August 1, 2008
Online Risks Focus of Gathering
By TANAYA MCLEMORE
By Tanaya McLemoreTeen correspondent
The Internet is here to stay. And tweens and teens need to be able to navigate it safely.
That was the message last week during Cox Communications' Internet Safety Summit, hosted by Cox's Take Charge program, the National Center for Missing and Exploited Children and NetSmartz.org . The summit's in its fourth year.
Fifteen students from across the country were selected to attend the event by either writing winning essays or being leaders in their communities. This was the first year the Teen Summit was extended to tweens, ages 8-12.
Some key points at the summit were parental involvement, communication, cyber-bullying, social networking, personal and friends' situations, and online predators.
"The Internet is much like the Garden of Eden; there are many fruits of knowledge, but also many serpents," said Rhode Island's Patrick Lambert, 17.
John Walsh of the long-running television program, "America's Most Wanted," and Lauren Nelson, Miss America 2007, led a discussion at the National Press Club. Here, students got involved by answering questions and giving their personal perspectives on the issue.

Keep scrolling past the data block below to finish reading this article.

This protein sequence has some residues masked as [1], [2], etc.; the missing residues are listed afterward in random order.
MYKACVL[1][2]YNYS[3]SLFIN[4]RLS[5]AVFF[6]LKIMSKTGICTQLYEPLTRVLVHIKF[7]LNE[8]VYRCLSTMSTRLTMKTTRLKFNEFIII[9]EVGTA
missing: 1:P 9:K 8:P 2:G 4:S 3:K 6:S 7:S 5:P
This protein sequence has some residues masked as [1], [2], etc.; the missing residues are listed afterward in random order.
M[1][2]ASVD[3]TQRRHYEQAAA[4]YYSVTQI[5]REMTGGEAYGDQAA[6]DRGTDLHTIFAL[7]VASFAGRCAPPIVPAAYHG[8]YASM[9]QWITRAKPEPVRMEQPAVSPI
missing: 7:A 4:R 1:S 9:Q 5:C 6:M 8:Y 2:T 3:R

While the students were at the summit, their parents attended a workshop, where they were shown by NetSmartz about how easy it is to find information about someone with just an e-mail address. They learned that Internet usage is important, but must be used with caution.
Some key findings presented at the summit included: 90 percent of tweens use the Internet by age 9, 1 in 5 tweens have posted information about themselves, and 28 percent of tweens have been contacted online by a stranger.
During the three-day event, students broke into small groups, and many met with their legislators on Capitol Hill. The Virginia- Washington, D.C., group - including Skylar Behn, 10, from Northern Virginia, Khadijah Johnson, 14, from Roanoke, and I - met with Michael Sozan, U.S. Sen. Jim Webb's legislative director. In the brief meeting, the findings from the summit and our shared experiences were discussed.
The following day, a few selected students were able to meet with Kevin J. Martin, the chairman of the Federal Communications Commission, to reiterate the importance of keeping kids safe online.
On the final night at a Cox-hosted dinner, everyone had a chance to share their favorite moment of the trip when a microphone was passed around. Laughs and tears filled the room; parents spoke about watching their children mature during the summit.
Roanoke's Khadijah said: "It was an eye-opening experience and a great opportunity that I won't forget." I couldn't agree more.
Read Ida Kay Jordan's profile on Tanaya in Sunday's Currents, the community news section for Portsmouth readers.
Tanaya McLemore, a rising freshman at Sweethaven Christian Academy in Portsmouth, firstname.lastname@example.org
Social networking is a popular source of entertainment and communication, but you must be careful about the personal information you put on your profile because it may cause harm to you or others.
Originally published by BY TANAYA MCLEMORE.
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